Monthly Archives: December 2015

This is not my life

at each fresh evil I break a little,
recovering more quickly every time;
reassuring with an easy joke, a smile,
thinking to escape the agony,
but it cuts deep into me
and with sharp fangs it rips out my creativity,
visciously spitting it out
to land like embryonic seed on arid ground,
never to stretch to maturity.

sometimes I want to scream
“this is not my life. It is not me.
these insipid lines and phrases
are less than my ability.”

©Jane Paterson Basil


If I could

Written for Calen’s Sandbox Challenge


If I could erase anything from my persona
I would be without this sickness of spirit .
the fear, constantly digging into me.
the indignation which inflates into rage
whenever my daughter tries
to push her brother to destruction.
I would sling from my sight
the impurity of my desire for her imprisonment;
I would throw out
my pathetic impotence against the beloved enemy
as she wields her filthy weapons
in an effort to kill everything in her vicinity.

©Jane Paterson Basil

The things kids say


I spent boxing day with my family. We were all sitting at the table eating when one of my daughters said to me “You do know you’re on the broken chair, don’t you mum?”

Well, no, I didn’t, but I secretly reckoned if it fell apart it would add humour to the occasion.

My seven year old grandson giggled and said “If Grandma falls off the chair she’ll be an even more broken old woman.”

For a split second everyone looked uncomfortable – would I see the humorous side of the remark?

How could they doubt it?.

The chair wasn’t dismembered by my raucous laughter, and I was a little disappointed – it would have been a perfect finale.

©Jane Paterson Basil



tired feet slapping as I’m dashing down the lane
rapping out rhymes in my overactive brain
random ramblings rushing like a runaway train
can’t locate the brakes and I think I may derail
scattering my passion in the wake of my trail
an ambiguous failure lacking wind in my sails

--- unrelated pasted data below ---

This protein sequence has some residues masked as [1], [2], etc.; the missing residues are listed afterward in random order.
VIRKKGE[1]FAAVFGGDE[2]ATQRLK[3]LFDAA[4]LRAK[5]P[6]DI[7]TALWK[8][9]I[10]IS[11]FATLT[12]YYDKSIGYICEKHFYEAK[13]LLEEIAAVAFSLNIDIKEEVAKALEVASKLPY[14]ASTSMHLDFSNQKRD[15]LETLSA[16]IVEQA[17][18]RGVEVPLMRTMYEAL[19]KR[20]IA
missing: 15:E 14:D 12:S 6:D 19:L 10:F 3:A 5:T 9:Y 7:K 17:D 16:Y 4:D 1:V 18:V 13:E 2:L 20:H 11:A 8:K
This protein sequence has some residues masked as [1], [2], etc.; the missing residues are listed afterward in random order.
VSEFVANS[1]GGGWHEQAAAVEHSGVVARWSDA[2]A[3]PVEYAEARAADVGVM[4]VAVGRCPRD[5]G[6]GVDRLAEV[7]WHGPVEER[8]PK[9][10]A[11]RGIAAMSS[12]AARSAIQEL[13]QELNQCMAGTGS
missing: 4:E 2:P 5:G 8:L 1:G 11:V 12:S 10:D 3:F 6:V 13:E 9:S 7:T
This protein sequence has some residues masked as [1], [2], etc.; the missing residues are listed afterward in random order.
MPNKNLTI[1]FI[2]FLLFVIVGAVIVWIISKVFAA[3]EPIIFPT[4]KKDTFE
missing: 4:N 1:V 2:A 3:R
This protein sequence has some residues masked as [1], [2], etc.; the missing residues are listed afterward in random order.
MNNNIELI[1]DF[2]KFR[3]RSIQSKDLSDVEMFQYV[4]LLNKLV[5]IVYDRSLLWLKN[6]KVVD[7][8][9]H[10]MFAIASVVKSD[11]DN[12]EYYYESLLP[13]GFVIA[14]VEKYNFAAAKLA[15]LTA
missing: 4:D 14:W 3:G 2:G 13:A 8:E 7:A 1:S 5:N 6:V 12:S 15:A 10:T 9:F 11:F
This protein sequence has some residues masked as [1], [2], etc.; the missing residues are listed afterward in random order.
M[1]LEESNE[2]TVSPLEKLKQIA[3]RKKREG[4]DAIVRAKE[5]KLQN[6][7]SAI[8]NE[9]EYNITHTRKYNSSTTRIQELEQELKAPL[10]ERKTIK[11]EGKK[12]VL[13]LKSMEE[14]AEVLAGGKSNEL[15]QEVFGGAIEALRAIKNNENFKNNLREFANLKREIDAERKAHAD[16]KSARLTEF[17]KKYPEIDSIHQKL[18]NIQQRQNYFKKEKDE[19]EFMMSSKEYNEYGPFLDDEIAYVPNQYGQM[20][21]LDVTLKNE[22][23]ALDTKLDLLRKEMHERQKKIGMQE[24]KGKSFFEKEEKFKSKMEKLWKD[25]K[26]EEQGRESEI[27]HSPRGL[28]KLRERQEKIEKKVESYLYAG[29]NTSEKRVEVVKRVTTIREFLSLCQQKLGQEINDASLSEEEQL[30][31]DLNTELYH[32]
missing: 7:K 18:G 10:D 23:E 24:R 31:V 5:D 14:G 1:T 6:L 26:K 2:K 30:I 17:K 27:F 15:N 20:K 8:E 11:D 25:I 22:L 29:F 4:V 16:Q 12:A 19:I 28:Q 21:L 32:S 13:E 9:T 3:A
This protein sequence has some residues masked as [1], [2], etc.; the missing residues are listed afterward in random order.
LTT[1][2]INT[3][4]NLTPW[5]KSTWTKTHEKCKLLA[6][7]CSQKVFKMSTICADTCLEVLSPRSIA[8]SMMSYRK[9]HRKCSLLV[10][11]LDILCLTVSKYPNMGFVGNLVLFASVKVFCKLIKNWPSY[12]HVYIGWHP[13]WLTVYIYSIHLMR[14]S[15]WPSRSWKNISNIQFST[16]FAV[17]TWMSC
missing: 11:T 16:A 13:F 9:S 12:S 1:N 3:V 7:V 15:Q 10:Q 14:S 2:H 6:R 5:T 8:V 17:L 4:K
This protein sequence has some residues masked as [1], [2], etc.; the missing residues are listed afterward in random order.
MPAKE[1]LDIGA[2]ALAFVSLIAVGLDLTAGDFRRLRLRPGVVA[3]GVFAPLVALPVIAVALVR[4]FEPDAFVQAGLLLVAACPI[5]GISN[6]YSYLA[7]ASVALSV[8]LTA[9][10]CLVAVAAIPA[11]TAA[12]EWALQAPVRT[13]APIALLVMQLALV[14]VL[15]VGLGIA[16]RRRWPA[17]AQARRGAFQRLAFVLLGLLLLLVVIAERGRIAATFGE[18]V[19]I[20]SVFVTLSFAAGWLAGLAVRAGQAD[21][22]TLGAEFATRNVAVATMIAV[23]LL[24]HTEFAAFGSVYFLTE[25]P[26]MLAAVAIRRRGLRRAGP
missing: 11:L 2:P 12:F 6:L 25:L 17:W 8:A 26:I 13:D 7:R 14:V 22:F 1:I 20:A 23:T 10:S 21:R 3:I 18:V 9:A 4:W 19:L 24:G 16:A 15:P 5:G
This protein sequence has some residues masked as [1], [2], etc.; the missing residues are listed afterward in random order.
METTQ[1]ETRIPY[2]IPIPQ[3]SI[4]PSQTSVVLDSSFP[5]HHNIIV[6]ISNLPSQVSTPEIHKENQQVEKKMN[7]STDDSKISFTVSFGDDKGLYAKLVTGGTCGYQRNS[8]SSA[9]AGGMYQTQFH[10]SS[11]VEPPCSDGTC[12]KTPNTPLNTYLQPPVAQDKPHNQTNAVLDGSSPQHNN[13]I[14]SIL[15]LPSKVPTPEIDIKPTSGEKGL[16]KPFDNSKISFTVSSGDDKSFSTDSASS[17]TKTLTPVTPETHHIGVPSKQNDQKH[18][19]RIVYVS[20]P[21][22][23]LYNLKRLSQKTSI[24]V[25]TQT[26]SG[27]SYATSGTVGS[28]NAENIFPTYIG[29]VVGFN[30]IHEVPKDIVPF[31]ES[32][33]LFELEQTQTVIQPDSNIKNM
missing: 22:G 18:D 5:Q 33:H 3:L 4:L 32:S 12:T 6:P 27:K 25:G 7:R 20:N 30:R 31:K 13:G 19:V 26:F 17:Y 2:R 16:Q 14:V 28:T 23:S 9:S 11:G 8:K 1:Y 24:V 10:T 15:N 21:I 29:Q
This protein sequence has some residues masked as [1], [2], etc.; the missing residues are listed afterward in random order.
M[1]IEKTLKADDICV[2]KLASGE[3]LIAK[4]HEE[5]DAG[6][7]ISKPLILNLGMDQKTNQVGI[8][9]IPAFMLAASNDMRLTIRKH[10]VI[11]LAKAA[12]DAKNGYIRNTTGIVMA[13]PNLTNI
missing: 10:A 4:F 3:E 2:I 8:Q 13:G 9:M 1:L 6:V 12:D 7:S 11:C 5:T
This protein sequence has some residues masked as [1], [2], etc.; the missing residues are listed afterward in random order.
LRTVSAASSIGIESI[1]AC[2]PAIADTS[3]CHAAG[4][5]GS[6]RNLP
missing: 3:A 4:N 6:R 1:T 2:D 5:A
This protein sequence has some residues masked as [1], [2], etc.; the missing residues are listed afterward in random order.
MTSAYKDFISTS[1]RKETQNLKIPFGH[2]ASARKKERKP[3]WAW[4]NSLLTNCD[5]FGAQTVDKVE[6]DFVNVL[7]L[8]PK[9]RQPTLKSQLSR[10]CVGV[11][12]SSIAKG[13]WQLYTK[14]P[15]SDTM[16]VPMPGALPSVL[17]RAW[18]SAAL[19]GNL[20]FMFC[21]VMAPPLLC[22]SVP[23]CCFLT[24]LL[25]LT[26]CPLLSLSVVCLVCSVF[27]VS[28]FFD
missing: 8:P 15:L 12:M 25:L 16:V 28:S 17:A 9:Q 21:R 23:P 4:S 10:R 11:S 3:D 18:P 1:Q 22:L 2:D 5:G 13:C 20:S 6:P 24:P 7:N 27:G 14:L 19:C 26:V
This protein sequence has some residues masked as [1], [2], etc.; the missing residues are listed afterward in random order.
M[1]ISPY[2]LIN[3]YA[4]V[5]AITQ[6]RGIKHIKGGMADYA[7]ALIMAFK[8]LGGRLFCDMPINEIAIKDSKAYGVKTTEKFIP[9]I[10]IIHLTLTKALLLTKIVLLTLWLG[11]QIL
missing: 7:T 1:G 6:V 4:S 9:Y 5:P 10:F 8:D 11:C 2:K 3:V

I’m gasping for breath but I’m almost there
in the kitchen at Elaine’s I sink into a chair
with a mundane mumble on the state of my hair
while she switches on the kettle to make a cup of tea
I regulate my breathing as she listens to me
and I’m grateful to find myself where I need to be

©Jane Paterson Basil

Home décor



she excels at selecting presents,
but although most of my accessories
enjoyed their first days in another place
I am obsessive about my colour scheme,
and I glanced uneasily at the gift-tagged package,
secretly fearing it may be differently shaded;
picturing Indian sequinned purple, or even
a tasteful but innappropriate shade of grey.
I should have had more faith.

star-spangled wrapping lies about my feet,
dampened by tears of appreciation
as I hug the cushion to me
the words “never forget you are loved”
emblazened across it’s crisp fabric
sinking into my torn heart and warming my cheek.

©Jane Paterson Basil

My child spirit


it was a time when magic was ever there;
the iridescent dawn rarely questioned until
the miracle of it overwhelmed,
spilling deep within, overfilling my spirit,
bringing dewy tears which would evaporate
into the still of the morning.

too many unsettling questions,
energetically dissipated by racing limbs,
by shrieks and laughter; by games,
as I tried to hide the differences,
wishing only to fit in.


I was going to give this poem the title “Now I know how my mother must have felt.” She was deeply religious, and that’s where she kept it; hidden deep inside, because my father did not allow religion into the house.

©Jane Paterson Basil